In the third of a series of articles on our care, Dr Jeffrey Stephenson, consultant in palliative medicine and medical director, talks about the role of medicine and the importance of honest conversations.

At a recent conference one of the speakers spoke about the death of his three year old son. He wrote this for his other older son: Even in the darkest depths, when the world seems so unkind, there will always be a glimmer of light in the corner of your mind (H Hodgson). Simple and touching, it speaks of a truth that I have seen in almost everyone I have come alongside in my role as a hospice doctor. Those diagnosed with a terminal illness find themselves on a journey into the unknown, sometimes through chaos and deep darkness of emotional turmoil, but for most there is a glimmer of light that I would equate with hope.

Initially that hope may be placed in medicine and the treatments on offer, the perhaps secretly held hope of cure when in reality that hope was never realistic. Often the imagery is of fighting the illness, and when someone dies we are told that they lost their battle with it. But the reality is that it’s not do we fight, or do we give up? It’s what are we fighting for? (Atul Gawande). For most of us there are priorities beyond living as long as possible, and if those priorities are lost along the way of treatment we are doing people a disservice. Medicine is stilł doing too much. We are over treating people instead of having honest conversations much earlier about quality of life and priorities in the limited time that is left.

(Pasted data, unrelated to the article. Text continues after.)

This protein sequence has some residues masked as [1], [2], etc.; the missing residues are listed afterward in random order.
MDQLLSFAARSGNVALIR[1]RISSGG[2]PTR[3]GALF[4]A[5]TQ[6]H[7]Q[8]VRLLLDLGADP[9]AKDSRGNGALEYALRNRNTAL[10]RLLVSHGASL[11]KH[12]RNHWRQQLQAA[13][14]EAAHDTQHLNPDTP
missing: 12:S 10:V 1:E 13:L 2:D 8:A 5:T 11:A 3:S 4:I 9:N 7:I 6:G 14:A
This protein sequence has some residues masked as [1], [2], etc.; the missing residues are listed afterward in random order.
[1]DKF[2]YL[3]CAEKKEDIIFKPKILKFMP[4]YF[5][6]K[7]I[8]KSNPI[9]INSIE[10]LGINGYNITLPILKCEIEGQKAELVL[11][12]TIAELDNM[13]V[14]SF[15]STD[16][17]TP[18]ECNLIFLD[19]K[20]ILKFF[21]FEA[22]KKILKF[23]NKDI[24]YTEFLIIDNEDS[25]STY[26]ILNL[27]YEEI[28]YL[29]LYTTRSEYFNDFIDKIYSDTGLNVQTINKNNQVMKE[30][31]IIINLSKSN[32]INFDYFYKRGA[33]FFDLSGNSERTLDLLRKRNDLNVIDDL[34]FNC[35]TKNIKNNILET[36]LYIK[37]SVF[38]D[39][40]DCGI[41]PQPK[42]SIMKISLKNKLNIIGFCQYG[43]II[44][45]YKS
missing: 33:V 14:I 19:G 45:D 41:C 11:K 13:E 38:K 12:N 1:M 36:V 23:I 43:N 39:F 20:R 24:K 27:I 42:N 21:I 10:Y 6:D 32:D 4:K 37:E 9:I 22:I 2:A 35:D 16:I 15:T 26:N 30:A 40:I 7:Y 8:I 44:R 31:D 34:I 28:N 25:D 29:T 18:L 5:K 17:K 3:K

For those who have exhausted treatment options hope has a different hue. It may be of being pain free, or living long enough to achieve a landmark date, or of dying in peace and not alone. For some who are able to voice it there is the more poignant hope of something better beyond death. Part of my role is helping patients to manage hope, to transfer hope from things that are no longer realistic to ones that are and that sustain them through, and perhaps even enrich, the last chapter of their lives.

Most often that enrichment comes through connection. That connection may be with loved ones, friends or carers, and it is about feeling held, esteemed, nurtured, and paradoxically safe in the face of what is to come. I’ve seen it again and again, the transformation that happens through simply coming in to the hospice and being loved and cared for, without necessarily any significant change in treatments. We cannot change the ultimate outcome of death, but we can journey with them through the ‘valley of the shadow of death’ (Psalm 23). And something beautiful happens, because we become part of their story and they become part of ours.

None of us lives to himself, and no one dies to himself, or as John Donne put it, ‘no man is an island’. We talk a lot about patient-centred care, and quite rightly so. I recently saw a poster for a hospice care initiative entitled ‘All about me’, and it struck me that for most of the people I have cared for it absolutely isn’t! They are often more concerned about others, about their loved ones, about restoring relationships, about leaving behind a legacy that is framed in the context of its impact on those around them or still to come. I am frequently moved by the care and concern patients show for fellow patients in the hospice, and by the mutual support they derive from each other.

I alluded earlier to the Biblical image of the valley of the shadow of death, which is one I find helpful as it provides a metaphor of my own journey alongside those who are dying. In order for death to cast a shadow, there must be a source of light. For those with faith, and certainly for the Biblical author of that image, that light may be God. For others it will be something else, but as they journey towards the last days of life most people indeed have a glimmer of light in the corner of their mind. Sometimes the hospice is that light. As their story plays out it is that light, that hope, that can bring meaning and richness to their experience, and to those around them, and ideally guide them to a ‘good death’, which is what we are ultimately trying to achieve for them. But what is a good death? I’ll look at that next time.